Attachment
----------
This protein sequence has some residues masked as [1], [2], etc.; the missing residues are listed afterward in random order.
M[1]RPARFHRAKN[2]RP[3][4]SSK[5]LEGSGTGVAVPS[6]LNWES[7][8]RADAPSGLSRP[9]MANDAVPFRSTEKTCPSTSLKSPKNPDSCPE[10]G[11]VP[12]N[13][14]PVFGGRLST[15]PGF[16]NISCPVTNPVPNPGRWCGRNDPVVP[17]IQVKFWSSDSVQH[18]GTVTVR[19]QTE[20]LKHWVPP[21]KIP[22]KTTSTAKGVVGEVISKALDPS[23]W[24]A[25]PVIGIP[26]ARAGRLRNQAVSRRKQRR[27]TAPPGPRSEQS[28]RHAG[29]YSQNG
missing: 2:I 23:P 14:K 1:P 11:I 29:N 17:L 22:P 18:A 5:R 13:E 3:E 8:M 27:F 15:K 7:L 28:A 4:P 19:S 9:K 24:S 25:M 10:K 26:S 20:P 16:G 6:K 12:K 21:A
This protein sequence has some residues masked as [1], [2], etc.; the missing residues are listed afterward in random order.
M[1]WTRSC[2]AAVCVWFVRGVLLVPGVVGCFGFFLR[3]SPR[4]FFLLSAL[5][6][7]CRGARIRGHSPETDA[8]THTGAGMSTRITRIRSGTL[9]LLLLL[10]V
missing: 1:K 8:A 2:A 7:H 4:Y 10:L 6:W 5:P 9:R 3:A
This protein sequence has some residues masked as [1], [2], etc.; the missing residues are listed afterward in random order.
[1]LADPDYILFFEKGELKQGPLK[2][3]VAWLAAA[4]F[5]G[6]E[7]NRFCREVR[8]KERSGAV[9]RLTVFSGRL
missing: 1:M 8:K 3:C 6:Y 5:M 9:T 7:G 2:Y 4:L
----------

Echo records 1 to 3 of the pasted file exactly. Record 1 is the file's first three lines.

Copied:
This protein sequence has some residues masked as [1], [2], etc.; the missing residues are listed afterward in random order.
M[1]RPARFHRAKN[2]RP[3][4]SSK[5]LEGSGTGVAVPS[6]LNWES[7][8]RADAPSGLSRP[9]MANDAVPFRSTEKTCPSTSLKSPKNPDSCPE[10]G[11]VP[12]N[13][14]PVFGGRLST[15]PGF[16]NISCPVTNPVPNPGRWCGRNDPVVP[17]IQVKFWSSDSVQH[18]GTVTVR[19]QTE[20]LKHWVPP[21]KIP[22]KTTSTAKGVVGEVISKALDPS[23]W[24]A[25]PVIGIP[26]ARAGRLRNQAVSRRKQRR[27]TAPPGPRSEQS[28]RHAG[29]YSQNG
missing: 2:I 23:P 14:K 1:P 11:I 29:N 17:L 22:P 18:A 5:R 13:E 3:E 8:M 27:F 15:K 7:L 28:A 4:P 19:S 9:K 24:S 25:M 10:K 26:S 20:P 16:G 6:K 12:K 21:A
This protein sequence has some residues masked as [1], [2], etc.; the missing residues are listed afterward in random order.
M[1]WTRSC[2]AAVCVWFVRGVLLVPGVVGCFGFFLR[3]SPR[4]FFLLSAL[5][6][7]CRGARIRGHSPETDA[8]THTGAGMSTRITRIRSGTL[9]LLLLL[10]V
missing: 1:K 8:A 2:A 7:H 4:Y 10:L 6:W 5:P 9:R 3:A
This protein sequence has some residues masked as [1], [2], etc.; the missing residues are listed afterward in random order.
[1]LADPDYILFFEKGELKQGPLK[2][3]VAWLAAA[4]F[5]G[6]E[7]NRFCREVR[8]KERSGAV[9]RLTVFSGRL
missing: 1:M 8:K 3:C 6:Y 5:M 9:T 7:G 2:Y 4:L